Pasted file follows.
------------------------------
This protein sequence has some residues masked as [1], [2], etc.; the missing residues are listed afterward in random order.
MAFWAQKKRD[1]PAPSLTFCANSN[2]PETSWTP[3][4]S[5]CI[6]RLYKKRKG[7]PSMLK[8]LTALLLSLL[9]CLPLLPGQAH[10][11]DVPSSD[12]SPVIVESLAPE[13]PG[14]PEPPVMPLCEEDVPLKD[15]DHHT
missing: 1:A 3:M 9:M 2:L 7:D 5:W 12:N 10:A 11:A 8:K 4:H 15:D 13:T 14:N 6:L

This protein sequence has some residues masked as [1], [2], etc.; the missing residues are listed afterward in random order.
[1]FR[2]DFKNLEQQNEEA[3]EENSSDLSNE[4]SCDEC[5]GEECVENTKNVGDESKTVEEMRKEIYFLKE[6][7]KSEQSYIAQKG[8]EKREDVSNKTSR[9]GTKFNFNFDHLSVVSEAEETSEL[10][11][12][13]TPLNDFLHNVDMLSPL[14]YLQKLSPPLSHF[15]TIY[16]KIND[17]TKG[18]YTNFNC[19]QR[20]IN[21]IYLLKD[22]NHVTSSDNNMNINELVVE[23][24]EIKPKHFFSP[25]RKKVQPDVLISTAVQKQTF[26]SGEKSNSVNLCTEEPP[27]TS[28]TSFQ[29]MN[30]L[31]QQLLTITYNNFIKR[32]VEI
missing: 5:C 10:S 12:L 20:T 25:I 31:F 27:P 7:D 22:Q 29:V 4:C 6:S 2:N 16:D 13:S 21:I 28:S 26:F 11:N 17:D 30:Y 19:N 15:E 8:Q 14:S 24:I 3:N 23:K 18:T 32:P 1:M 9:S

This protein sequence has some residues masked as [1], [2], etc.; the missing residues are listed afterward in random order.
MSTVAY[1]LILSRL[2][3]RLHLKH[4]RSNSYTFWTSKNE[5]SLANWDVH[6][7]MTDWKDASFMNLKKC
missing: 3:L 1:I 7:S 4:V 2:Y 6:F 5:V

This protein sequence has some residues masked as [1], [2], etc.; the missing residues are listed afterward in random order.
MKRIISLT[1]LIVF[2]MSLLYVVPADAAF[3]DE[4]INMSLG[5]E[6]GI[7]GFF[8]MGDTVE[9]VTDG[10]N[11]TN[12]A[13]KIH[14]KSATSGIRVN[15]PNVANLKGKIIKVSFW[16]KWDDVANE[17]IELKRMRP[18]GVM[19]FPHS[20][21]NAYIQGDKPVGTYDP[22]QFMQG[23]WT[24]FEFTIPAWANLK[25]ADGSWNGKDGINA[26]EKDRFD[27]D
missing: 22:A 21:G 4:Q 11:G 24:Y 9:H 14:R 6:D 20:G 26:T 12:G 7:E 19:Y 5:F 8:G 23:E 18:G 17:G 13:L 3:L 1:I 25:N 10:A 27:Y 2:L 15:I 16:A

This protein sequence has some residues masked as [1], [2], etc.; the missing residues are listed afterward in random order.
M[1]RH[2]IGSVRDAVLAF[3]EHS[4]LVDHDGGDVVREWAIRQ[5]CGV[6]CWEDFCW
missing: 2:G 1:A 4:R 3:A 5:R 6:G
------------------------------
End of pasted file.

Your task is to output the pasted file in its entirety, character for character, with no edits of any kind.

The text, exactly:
This protein sequence has some residues masked as [1], [2], etc.; the missing residues are listed afterward in random order.
MAFWAQKKRD[1]PAPSLTFCANSN[2]PETSWTP[3][4]S[5]CI[6]RLYKKRKG[7]PSMLK[8]LTALLLSLL[9]CLPLLPGQAH[10][11]DVPSSD[12]SPVIVESLAPE[13]PG[14]PEPPVMPLCEEDVPLKD[15]DHHT
missing: 1:A 3:M 9:M 2:L 7:D 5:W 12:N 10:A 11:A 8:K 4:H 15:D 13:T 14:N 6:L

This protein sequence has some residues masked as [1], [2], etc.; the missing residues are listed afterward in random order.
[1]FR[2]DFKNLEQQNEEA[3]EENSSDLSNE[4]SCDEC[5]GEECVENTKNVGDESKTVEEMRKEIYFLKE[6][7]KSEQSYIAQKG[8]EKREDVSNKTSR[9]GTKFNFNFDHLSVVSEAEETSEL[10][11][12][13]TPLNDFLHNVDMLSPL[14]YLQKLSPPLSHF[15]TIY[16]KIND[17]TKG[18]YTNFNC[19]QR[20]IN[21]IYLLKD[22]NHVTSSDNNMNINELVVE[23][24]EIKPKHFFSP[25]RKKVQPDVLISTAVQKQTF[26]SGEKSNSVNLCTEEPP[27]TS[28]TSFQ[29]MN[30]L[31]QQLLTITYNNFIKR[32]VEI
missing: 5:C 10:S 12:L 20:T 25:I 31:F 27:P 7:D 22:Q 29:V 4:C 6:S 2:N 16:D 13:S 21:I 28:S 26:F 11:N 17:D 30:Y 19:N 15:E 8:Q 14:S 24:I 3:N 23:K 18:T 32:P 1:M 9:S

This protein sequence has some residues masked as [1], [2], etc.; the missing residues are listed afterward in random order.
MSTVAY[1]LILSRL[2][3]RLHLKH[4]RSNSYTFWTSKNE[5]SLANWDVH[6][7]MTDWKDASFMNLKKC
missing: 3:L 1:I 7:S 4:V 2:Y 6:F 5:V

This protein sequence has some residues masked as [1], [2], etc.; the missing residues are listed afterward in random order.
MKRIISLT[1]LIVF[2]MSLLYVVPADAAF[3]DE[4]INMSLG[5]E[6]GI[7]GFF[8]MGDTVE[9]VTDG[10]N[11]TN[12]A[13]KIH[14]KSATSGIRVN[15]PNVANLKGKIIKVSFW[16]KWDDVANE[17]IELKRMRP[18]GVM[19]FPHS[20][21]NAYIQGDKPVGTYDP[22]QFMQG[23]WT[24]FEFTIPAWANLK[25]ADGSWNGKDGINA[26]EKDRFD[27]D
missing: 22:A 21:G 4:Q 11:G 24:Y 9:H 14:R 6:D 20:G 26:T 12:G 7:E 19:Y 5:F 8:G 23:E 18:G 17:G 13:L 3:L 1:I 25:N 10:A 27:Y 2:L 15:I 16:A

This protein sequence has some residues masked as [1], [2], etc.; the missing residues are listed afterward in random order.
M[1]RH[2]IGSVRDAVLAF[3]EHS[4]LVDHDGGDVVREWAIRQ[5]CGV[6]CWEDFCW
missing: 2:G 1:A 4:R 3:A 5:R 6:G